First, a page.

Game theory talks about the zero-sum and non-zero-sum game. Zero-sum means a win by one party comes from the loss of another. Poker is a zero-sum game. The wins of one player exactly equals the losses of the others. The stock market is a non-zero-sum game; the wins of one investor does not mean other investors have lost.
The positive sum game
In the world that was the 20th century, we relied on the game always being positive sum, that is, when the wins and losses are tallied, the overall result will be in the positive. The prospect of endless growth offered a win-win for companies (the chances of a win were greater than a loss) and for customers (who had the luxury of more choice).
In a positive sum game, more of the same businesses could open because the net wins were greater than the losses, so the risk was worth taking. However, the continuous stream of new entrants resulted in saturated markets. As growth could be achieved through good execution and improvements, there was little incentive for incumbents to innovate.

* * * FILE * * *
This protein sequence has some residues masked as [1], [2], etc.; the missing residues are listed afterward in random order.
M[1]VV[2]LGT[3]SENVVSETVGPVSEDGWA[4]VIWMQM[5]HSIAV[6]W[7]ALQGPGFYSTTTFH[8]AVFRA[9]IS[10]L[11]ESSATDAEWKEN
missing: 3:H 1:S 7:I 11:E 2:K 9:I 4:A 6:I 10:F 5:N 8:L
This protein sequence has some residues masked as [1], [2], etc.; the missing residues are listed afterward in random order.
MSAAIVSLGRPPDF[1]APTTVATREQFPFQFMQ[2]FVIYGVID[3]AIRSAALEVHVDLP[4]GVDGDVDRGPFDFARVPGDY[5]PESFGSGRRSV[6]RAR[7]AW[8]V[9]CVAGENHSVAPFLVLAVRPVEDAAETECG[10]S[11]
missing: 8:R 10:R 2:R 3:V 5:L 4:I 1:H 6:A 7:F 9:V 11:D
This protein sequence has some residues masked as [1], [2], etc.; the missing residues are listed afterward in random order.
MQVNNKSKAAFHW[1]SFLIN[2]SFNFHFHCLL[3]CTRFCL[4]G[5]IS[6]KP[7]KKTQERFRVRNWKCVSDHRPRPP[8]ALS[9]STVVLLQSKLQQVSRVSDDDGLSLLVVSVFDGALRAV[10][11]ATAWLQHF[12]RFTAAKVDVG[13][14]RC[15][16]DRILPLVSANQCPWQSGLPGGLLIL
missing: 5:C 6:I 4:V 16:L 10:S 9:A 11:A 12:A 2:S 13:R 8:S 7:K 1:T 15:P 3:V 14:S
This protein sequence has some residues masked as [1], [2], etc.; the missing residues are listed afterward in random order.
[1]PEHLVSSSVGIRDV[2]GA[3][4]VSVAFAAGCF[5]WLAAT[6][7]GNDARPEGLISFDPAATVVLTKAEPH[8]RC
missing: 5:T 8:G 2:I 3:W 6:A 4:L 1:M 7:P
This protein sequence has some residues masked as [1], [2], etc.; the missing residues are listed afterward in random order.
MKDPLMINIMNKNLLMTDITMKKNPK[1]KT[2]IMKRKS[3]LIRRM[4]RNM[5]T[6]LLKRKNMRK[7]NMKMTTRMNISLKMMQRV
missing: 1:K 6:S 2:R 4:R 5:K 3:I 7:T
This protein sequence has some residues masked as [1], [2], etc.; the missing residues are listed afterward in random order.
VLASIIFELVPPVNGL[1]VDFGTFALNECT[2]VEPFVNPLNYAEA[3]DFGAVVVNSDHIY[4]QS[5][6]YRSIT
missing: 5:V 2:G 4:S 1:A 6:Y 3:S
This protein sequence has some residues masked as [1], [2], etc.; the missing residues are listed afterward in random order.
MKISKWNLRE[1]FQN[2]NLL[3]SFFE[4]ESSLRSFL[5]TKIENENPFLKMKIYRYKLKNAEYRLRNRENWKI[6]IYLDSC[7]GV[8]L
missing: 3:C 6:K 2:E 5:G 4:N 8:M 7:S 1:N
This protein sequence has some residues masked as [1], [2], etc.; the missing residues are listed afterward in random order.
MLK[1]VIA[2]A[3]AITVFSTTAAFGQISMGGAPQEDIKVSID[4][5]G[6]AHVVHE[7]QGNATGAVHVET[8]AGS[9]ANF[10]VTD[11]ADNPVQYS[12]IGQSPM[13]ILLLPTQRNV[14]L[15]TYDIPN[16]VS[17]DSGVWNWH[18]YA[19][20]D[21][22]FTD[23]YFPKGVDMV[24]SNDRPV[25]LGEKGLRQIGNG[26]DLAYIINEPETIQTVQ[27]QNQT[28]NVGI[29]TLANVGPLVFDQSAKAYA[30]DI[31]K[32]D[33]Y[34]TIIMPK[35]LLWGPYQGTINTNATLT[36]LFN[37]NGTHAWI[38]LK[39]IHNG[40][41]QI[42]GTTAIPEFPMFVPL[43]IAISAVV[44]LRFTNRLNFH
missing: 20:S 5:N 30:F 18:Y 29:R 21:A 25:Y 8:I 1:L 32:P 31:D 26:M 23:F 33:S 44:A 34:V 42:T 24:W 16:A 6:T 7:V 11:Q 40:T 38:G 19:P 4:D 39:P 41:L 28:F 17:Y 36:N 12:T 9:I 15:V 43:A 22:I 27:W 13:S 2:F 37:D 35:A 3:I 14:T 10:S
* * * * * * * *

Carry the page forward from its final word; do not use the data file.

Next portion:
As we head into the 21st century, we are forced to acknowledge that endless growth is a myth because our ability to consume is limited, if not by our decreasing desire for material goods, but by the earth’s available resources.
…Turns into a loss
The digitisation of business has created a negative sum game as goods and services become increasingly commoditised. With greater access to choices, it becomes harder to differentiate between offerings from different sellers. Buyers become less concerned who they buy from. Sellers lower their prices to remain competitive. This reduces sellers’ abilities to invest in innovation, research and development, and developing unique features. The commoditised market is a lose-lose, for the company (whose profits are squeezed) and customers (who have fewer genuine alternatives).
We see this in the airline industry, for example, where commoditisation of economy travel gives everyone a less comfortable flying experience. Even those customers who don’t balk at paying extra for meals, entertainment, and other amenities will have less room. Everyone is worse off overall than before.